Clinicians' use of and attitudes towards technology to provide and support interventions in child and adolescent mental health services

Bethany Cliffe, Abigail Croker, Megan Denne, Paul Stallard

Research output: Contribution to journalArticlepeer-review

22 Citations (SciVal)

Abstract

Background
Technology can increase child and adolescent mental health service (CAMHS) capacity by supporting and delivering interventions, yet it has not been widely adopted by CAMHS child mental health professionals. Uptake can either be facilitated or obstructed by child mental health professionals' attitudes, which remain largely unknown.

Method
One hundred fifty‐four CAMHS child mental health professionals completed a questionnaire about their use of, and attitudes towards, using technology with children and adolescents.

Results
Child mental health professionals perceived themselves as generally competent at using technology, especially younger child mental health professionals, and perceived it to be helpful in their clinical work. A number of benefits of its use were identified such as accessibility, convenience and appeal, and it was primarily perceived as a preventative/psychoeducational tool rather than a replacement for face‐to‐face therapy. Older technologies (helplines and websites) were most frequently used, whereas newer technologies (computer games) were rarely used. Child mental health professionals were unsure what resources were available and whether technology is safe, private or reliable.

Conclusions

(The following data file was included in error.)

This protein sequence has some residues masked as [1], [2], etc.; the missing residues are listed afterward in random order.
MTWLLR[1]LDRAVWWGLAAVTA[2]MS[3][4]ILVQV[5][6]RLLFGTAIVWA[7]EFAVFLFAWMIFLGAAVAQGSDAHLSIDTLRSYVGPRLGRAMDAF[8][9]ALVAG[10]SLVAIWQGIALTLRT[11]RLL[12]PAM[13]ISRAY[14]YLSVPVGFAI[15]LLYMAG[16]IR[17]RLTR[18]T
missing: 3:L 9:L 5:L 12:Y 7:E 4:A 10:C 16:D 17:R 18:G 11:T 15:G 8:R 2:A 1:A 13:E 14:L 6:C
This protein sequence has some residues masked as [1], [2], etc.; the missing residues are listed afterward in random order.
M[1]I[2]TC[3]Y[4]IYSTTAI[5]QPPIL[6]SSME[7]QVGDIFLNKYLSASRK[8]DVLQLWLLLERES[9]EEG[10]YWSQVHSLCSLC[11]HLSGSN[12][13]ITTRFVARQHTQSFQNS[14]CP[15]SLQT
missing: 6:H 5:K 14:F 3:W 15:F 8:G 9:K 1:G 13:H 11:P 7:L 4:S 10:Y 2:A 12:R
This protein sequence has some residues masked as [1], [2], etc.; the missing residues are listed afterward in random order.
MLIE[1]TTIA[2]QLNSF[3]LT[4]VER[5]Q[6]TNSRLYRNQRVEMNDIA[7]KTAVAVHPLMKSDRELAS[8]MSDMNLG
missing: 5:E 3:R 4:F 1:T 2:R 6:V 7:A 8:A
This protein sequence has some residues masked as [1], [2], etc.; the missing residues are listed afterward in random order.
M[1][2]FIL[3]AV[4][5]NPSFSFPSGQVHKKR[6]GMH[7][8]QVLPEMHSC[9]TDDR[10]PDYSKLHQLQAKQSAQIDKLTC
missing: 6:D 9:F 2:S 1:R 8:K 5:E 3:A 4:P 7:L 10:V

Despite positive attitudes towards technology, newer technologies were rarely used by child mental health professionals. An overall lack of knowledge about resources along with concerns about safety and reliability may account for the slow uptake of technology within CAMHS. These issues need addressing to maximise implementation, perhaps through training or workshops.
Original languageEnglish
Pages (from-to)95-101
JournalChild and Adolescent Mental Health
Volume25
Issue number2
Early online date11 Dec 2019
DOIs
Publication statusPublished - 1 May 2020

Bibliographical note

Funding Information:
The study was sponsored by Oxford Health NHS Foundation Trust and was approved by the Health Research Authority (IRAS ID 246244). Participants were first presented with an online information sheet about the survey and were informed that by clicking ‘next’ they were agreeing to give their consent to complete the questionnaire.

Funding Information:
Funding for this project was provided by the Health Foundation. P.S. conceived the idea and designed the study; B.C., A.M. and M.D. developed the online questionnaire with B.C. undertaking the data analysis. All authors participated in the interpretation of findings, contributed core ideas, and read and approved the final manuscript. P.S. had full access to all the data in the study and takes responsibility for the integrity of the data in the study and the accuracy of the data analysis. The authors would like to thank all those who completed this survey.

Funding Information:
This study was approved by the Health Research Authority (IRAS ID 246244) on 29th June 2018. Participants were first presented with an online information sheet about the survey and were informed that by clicking ‘next’ they were agreeing to give their consent to complete the questionnaire.

Publisher Copyright:
© 2019 The Authors. Child and Adolescent Mental Health published by John Wiley & Sons Ltd on behalf of Association for Child and Adolescent Mental Health.

Keywords

  • Intervention
  • adolescence
  • mental health
  • prevention

ASJC Scopus subject areas

  • Pediatrics, Perinatology, and Child Health
  • Psychiatry and Mental health

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